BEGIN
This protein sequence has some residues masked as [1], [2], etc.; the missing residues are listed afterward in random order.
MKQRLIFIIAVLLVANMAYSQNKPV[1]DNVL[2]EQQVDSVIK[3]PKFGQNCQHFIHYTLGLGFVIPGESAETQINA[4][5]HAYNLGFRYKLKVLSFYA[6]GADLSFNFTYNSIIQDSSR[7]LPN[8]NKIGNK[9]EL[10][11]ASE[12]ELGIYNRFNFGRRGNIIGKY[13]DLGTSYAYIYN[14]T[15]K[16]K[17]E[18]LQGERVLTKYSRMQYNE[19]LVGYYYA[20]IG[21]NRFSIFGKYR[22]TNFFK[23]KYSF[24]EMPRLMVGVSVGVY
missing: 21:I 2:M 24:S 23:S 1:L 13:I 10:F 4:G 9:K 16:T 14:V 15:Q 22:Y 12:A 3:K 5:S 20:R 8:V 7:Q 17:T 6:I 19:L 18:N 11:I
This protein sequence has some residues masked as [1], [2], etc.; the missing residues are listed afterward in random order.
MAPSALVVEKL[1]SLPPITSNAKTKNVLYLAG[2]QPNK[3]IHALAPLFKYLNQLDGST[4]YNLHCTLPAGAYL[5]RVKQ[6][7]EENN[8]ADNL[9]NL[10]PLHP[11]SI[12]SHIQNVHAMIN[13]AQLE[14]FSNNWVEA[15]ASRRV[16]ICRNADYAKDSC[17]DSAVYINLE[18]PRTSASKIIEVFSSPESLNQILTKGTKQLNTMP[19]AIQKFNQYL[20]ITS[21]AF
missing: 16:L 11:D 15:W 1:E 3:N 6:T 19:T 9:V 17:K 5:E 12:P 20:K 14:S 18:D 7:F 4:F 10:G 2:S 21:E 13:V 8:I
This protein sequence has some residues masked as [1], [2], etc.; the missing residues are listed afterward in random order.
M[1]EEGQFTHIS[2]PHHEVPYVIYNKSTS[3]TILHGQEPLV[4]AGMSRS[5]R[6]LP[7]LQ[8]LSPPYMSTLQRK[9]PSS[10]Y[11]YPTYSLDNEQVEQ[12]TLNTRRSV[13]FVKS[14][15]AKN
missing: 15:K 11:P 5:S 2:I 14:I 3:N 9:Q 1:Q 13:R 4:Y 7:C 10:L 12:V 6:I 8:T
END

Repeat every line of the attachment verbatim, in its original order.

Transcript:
This protein sequence has some residues masked as [1], [2], etc.; the missing residues are listed afterward in random order.
MKQRLIFIIAVLLVANMAYSQNKPV[1]DNVL[2]EQQVDSVIK[3]PKFGQNCQHFIHYTLGLGFVIPGESAETQINA[4][5]HAYNLGFRYKLKVLSFYA[6]GADLSFNFTYNSIIQDSSR[7]LPN[8]NKIGNK[9]EL[10][11]ASE[12]ELGIYNRFNFGRRGNIIGKY[13]DLGTSYAYIYN[14]T[15]K[16]K[17]E[18]LQGERVLTKYSRMQYNE[19]LVGYYYA[20]IG[21]NRFSIFGKYR[22]TNFFK[23]KYSF[24]EMPRLMVGVSVGVY
missing: 21:I 2:M 24:S 23:S 1:L 13:I 10:F 4:G 9:K 16:T 14:V 15:Q 22:Y 12:A 3:K 5:S 20:R 8:V 7:Q 17:T 6:I 19:L 18:N 11:I
This protein sequence has some residues masked as [1], [2], etc.; the missing residues are listed afterward in random order.
MAPSALVVEKL[1]SLPPITSNAKTKNVLYLAG[2]QPNK[3]IHALAPLFKYLNQLDGST[4]YNLHCTLPAGAYL[5]RVKQ[6][7]EENN[8]ADNL[9]NL[10]PLHP[11]SI[12]SHIQNVHAMIN[13]AQLE[14]FSNNWVEA[15]ASRRV[16]ICRNADYAKDSC[17]DSAVYINLE[18]PRTSASKIIEVFSSPESLNQILTKGTKQLNTMP[19]AIQKFNQYL[20]ITS[21]AF
missing: 16:L 11:D 15:W 1:E 3:N 6:T 19:T 9:V 17:K 5:E 12:P 20:K 14:S 18:D 7:F 4:F 10:G 2:S 21:E 13:V 8:I
This protein sequence has some residues masked as [1], [2], etc.; the missing residues are listed afterward in random order.
M[1]EEGQFTHIS[2]PHHEVPYVIYNKSTS[3]TILHGQEPLV[4]AGMSRS[5]R[6]LP[7]LQ[8]LSPPYMSTLQRK[9]PSS[10]Y[11]YPTYSLDNEQVEQ[12]TLNTRRSV[13]FVKS[14][15]AKN
missing: 15:K 11:P 5:S 2:I 14:I 3:N 9:Q 1:Q 13:R 4:Y 7:C 10:L 12:V 6:I 8:T